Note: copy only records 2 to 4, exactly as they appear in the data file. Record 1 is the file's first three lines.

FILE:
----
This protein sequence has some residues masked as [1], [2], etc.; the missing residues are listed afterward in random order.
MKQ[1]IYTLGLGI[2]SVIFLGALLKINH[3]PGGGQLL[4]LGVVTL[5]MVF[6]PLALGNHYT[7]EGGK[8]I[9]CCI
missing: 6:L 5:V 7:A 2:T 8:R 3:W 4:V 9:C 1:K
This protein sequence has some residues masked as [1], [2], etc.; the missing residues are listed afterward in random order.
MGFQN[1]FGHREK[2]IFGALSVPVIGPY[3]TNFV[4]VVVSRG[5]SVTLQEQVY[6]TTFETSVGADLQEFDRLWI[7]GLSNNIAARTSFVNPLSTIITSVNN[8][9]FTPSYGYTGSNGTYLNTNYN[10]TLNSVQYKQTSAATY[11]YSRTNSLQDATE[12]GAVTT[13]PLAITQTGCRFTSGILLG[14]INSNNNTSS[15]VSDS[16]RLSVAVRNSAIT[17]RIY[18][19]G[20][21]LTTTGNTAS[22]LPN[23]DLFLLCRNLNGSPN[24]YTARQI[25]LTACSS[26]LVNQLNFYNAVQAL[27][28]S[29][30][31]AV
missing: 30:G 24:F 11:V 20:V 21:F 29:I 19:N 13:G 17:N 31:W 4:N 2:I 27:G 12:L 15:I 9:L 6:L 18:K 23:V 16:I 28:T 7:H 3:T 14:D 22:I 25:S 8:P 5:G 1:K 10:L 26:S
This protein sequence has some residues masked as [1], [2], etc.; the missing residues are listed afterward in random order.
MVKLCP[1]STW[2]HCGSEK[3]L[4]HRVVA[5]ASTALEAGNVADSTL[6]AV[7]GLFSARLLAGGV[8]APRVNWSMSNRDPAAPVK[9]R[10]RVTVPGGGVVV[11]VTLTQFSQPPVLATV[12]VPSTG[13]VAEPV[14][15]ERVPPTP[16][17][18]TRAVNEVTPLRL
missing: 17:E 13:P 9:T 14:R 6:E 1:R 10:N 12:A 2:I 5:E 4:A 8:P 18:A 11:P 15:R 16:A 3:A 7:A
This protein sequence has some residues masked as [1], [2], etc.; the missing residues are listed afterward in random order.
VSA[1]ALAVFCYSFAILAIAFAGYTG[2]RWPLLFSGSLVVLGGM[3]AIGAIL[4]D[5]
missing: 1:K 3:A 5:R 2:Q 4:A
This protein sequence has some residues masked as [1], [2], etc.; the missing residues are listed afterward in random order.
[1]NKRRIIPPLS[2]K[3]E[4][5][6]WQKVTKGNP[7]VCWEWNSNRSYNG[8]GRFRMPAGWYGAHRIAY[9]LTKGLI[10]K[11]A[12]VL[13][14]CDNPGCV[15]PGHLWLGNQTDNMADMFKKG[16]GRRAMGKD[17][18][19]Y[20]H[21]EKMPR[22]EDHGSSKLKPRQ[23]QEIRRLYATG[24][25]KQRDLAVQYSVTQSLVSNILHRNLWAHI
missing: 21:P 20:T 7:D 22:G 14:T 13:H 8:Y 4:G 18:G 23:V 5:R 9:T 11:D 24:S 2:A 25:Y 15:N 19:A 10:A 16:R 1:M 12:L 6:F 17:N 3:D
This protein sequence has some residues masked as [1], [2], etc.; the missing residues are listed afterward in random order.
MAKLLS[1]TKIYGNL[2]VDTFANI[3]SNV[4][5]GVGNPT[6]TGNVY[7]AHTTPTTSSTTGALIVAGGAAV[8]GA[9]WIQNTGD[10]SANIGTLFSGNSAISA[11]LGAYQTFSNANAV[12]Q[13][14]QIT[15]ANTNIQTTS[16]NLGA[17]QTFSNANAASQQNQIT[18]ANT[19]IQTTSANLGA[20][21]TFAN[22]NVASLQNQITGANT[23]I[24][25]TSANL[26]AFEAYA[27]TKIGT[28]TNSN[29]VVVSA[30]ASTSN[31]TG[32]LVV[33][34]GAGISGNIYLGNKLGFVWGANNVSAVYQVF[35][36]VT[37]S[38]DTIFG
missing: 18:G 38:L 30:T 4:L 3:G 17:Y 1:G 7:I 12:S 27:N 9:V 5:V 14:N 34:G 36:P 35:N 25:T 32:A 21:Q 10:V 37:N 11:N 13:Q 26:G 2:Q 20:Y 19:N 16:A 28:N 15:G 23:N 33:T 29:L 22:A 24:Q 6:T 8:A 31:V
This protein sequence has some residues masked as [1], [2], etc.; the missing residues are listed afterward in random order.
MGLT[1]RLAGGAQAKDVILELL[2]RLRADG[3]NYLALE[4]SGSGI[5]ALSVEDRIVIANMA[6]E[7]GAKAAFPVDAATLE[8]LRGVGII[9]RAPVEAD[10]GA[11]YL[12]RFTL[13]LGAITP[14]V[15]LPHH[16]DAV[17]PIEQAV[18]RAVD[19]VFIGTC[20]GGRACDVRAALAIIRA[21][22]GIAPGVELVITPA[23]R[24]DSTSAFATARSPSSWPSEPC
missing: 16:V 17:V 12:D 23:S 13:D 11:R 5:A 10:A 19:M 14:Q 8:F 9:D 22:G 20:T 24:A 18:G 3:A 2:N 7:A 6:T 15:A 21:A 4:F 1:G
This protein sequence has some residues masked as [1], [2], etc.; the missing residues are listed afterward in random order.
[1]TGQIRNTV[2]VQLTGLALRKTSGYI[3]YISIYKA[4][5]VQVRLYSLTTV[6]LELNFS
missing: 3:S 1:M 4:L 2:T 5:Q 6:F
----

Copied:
This protein sequence has some residues masked as [1], [2], etc.; the missing residues are listed afterward in random order.
MGFQN[1]FGHREK[2]IFGALSVPVIGPY[3]TNFV[4]VVVSRG[5]SVTLQEQVY[6]TTFETSVGADLQEFDRLWI[7]GLSNNIAARTSFVNPLSTIITSVNN[8][9]FTPSYGYTGSNGTYLNTNYN[10]TLNSVQYKQTSAATY[11]YSRTNSLQDATE[12]GAVTT[13]PLAITQTGCRFTSGILLG[14]INSNNNTSS[15]VSDS[16]RLSVAVRNSAIT[17]RIY[18][19]G[20][21]LTTTGNTAS[22]LPN[23]DLFLLCRNLNGSPN[24]YTARQI[25]LTACSS[26]LVNQLNFYNAVQAL[27][28]S[29][30][31]AV
missing: 30:G 24:F 11:V 20:V 21:F 29:I 19:N 13:G 17:N 31:W 4:N 2:I 27:G 12:L 15:I 9:L 6:L 18:K 23:V 16:I 28:T 7:H 3:T 14:D 22:I 25:S 8:P 5:G 1:K 10:L 26:S
This protein sequence has some residues masked as [1], [2], etc.; the missing residues are listed afterward in random order.
MVKLCP[1]STW[2]HCGSEK[3]L[4]HRVVA[5]ASTALEAGNVADSTL[6]AV[7]GLFSARLLAGGV[8]APRVNWSMSNRDPAAPVK[9]R[10]RVTVPGGGVVV[11]VTLTQFSQPPVLATV[12]VPSTG[13]VAEPV[14][15]ERVPPTP[16][17][18]TRAVNEVTPLRL
missing: 17:E 13:P 9:T 14:R 6:E 1:R 10:N 12:A 2:I 5:E 4:A 8:P 18:A 11:P 15:R 16:A 3:A 7:A
This protein sequence has some residues masked as [1], [2], etc.; the missing residues are listed afterward in random order.
VSA[1]ALAVFCYSFAILAIAFAGYTG[2]RWPLLFSGSLVVLGGM[3]AIGAIL[4]D[5]
missing: 1:K 3:A 5:R 2:Q 4:A